Another essay on inspirations, this one from 1993. How is this dated? Only in personal ways. I no longer go to Rockaway Beach with other writers. The writer house changed management and it’s not possible to do. Not that I went the last few years anyway. I moved from the mountains to the coast in 1995, so no longer needed to vacation there. But the ocean still inspires me. Actually, the area I live makes me think of a New England fishing village, unless the sun hits it just right. Then it seems like an English village. The fog makes a local motel look like a castle. It’s quite pretty, and very inspiring. Just like it used to be.
Oh. And the power goes out here too. Regularly.
Every winter, I travel with ten other writers to Rockaway Beach on the Oregon Coast. We each write a short story in a weekend, which sounds like a lot of work — and it is — but it also gives us time to walk on the beach, bake cookies, and have great conversations around the fire.
Rockaway Beach in January is difficult to get to, and not very populated. The tourists go to other beachfront cities, like Seaside or Canon Beach. In the mornings, I would wander to the beach alone, and as I jogged in the sand, the only footprints in front of me would be the tiny three-pronged stick footprints that belonged to gulls. If I turned my back on the beach-front houses, all I saw was the ocean, frothing and moving with its own life. Each morning was sunny, and the ocean was blue and white, unusual this far north. The constant rumble of the waves was a soothing counterpoint to the silence of the town.
I felt as if I had reached the edge of the world.
And yet —
If I turned around, houses faced me. Some were closed against the morning, abandoned by the summer people who come for only one season. In another, a woman sat in a rocking chair, doing a crossword puzzle. In yet another, an elderly man held a steaming coffee mug and stared at the sea.
I was not alone, and I really didn’t want to be.
That end-of-the-world alone feeling intensified when the power went out on Saturday night. In an unfamiliar house, with no phone, and only thin walls protecting us from the frosty night air, the veneer of civilization seemed thin. Dean Wesley Smith and I went into a nearby town for candles and firewood, and I was relieved to see the lights of the Safeway casting a glow across the parking lot.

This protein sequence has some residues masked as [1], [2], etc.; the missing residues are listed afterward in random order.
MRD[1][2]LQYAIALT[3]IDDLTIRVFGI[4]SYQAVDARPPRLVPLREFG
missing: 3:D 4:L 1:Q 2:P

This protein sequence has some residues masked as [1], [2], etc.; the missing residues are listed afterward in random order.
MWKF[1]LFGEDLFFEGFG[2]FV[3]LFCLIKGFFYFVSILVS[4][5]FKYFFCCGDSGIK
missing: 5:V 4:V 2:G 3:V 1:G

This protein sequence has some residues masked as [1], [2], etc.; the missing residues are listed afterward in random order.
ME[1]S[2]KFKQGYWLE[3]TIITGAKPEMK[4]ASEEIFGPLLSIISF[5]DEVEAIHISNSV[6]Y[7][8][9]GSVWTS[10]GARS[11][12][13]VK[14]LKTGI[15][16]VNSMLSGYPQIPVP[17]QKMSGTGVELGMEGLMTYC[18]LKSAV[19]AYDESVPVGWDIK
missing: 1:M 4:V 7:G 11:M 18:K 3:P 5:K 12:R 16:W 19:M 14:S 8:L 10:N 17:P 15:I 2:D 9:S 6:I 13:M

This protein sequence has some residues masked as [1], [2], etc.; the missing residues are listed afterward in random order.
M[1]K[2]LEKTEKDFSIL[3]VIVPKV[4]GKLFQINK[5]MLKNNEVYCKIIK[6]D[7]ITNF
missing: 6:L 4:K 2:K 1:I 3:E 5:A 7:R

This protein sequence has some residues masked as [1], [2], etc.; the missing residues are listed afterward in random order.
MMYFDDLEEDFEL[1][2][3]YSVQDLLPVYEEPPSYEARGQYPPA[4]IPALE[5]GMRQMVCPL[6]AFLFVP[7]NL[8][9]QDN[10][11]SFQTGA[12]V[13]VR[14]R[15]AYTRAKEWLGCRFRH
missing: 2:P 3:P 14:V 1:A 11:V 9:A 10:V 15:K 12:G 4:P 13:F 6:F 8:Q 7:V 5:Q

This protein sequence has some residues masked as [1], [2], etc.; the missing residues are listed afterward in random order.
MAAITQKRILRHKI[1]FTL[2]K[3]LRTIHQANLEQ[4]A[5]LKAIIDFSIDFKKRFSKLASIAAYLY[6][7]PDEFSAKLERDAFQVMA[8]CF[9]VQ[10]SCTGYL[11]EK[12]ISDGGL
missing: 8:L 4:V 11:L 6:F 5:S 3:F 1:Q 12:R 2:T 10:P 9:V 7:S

I am not a pioneer. I prefer to walk ancient roads worn by many feet. I like the convenience of electric power and the ability to buy meat prepackaged at a grocery store. Yet, living in the American West, I am faced with pioneer memories all the time. Stories told by friends who can remember when the only north-south road in Idaho would be closed during bad weather, friends whose grandparents snowshoed across country. Houses litter the Cascade Range near the roads, but just off the highway lies open country as far as the eye can see. Markers record the stops on the Oregon Trail. If I half close my eyes, I can imagine what that would have looked like to travelers — hills and valleys and treacherous climbs that seemed to go on forever.
Last year, traveling in a sudden snowstorm in Nevada’s high mountain desert, our headlights caught a sign marking that empty countryside as part of the short-lived Pony Express Route. There, just for a second, shimmering outside my car window, was the terror a Pony Express rider felt when a sudden snowstorm caught him alone in that wide open country.
Sometimes, too, when I sit in my house in Oregon’s Coastal Mountain Range, I wonder if a Native American stood in this spot, overlooking the valley, as the whites encroached. This house stands on an old logging road, played out so long ago that the gravel road exists beneath a two-inch layer of dirt. But below that is the dirt that supported Native American camps, and gave them protection from life in the marshy Willamette Valley, the place they called the Valley of Sickness.
Ancient roads. History layered with geology, stories written on top of stories. Yet when I stared at the ocean in Rockaway Beach, I felt as if the ocean had a life of its own, as if it were the end of roads and the beginning of a frontier. Stanislaw Lem wrote about the ocean as a sentient being in Solaris, a book I read long before I sat on an Oregon beachfront. I think of that novel each time I stand on the beach, each time I hear the shush-shush of the waves. I wonder what stories the ocean has, and what secrets it hides, and what its quiet voice is trying to tell us.
Sometimes I think it odd that science fiction stories come to mind when I stare at the ocean. But then I realize it is no more odd than the pieces of history I choose to see when I stand on a patch of ground. Each time, it is a way of affirming to myself that I am not alone. Others have stood before the ocean and wondered at its majesty. People have crossed snow-covered high mountain deserts and survived. Despite any sudden darkness I may find myself in, whether in Rockaway or in life, I find reassurance in stories — be they history or fiction — that somewhere down the road a store is open, a well-lit store with candles and firewood, where someone else has already gone to escape the gloom.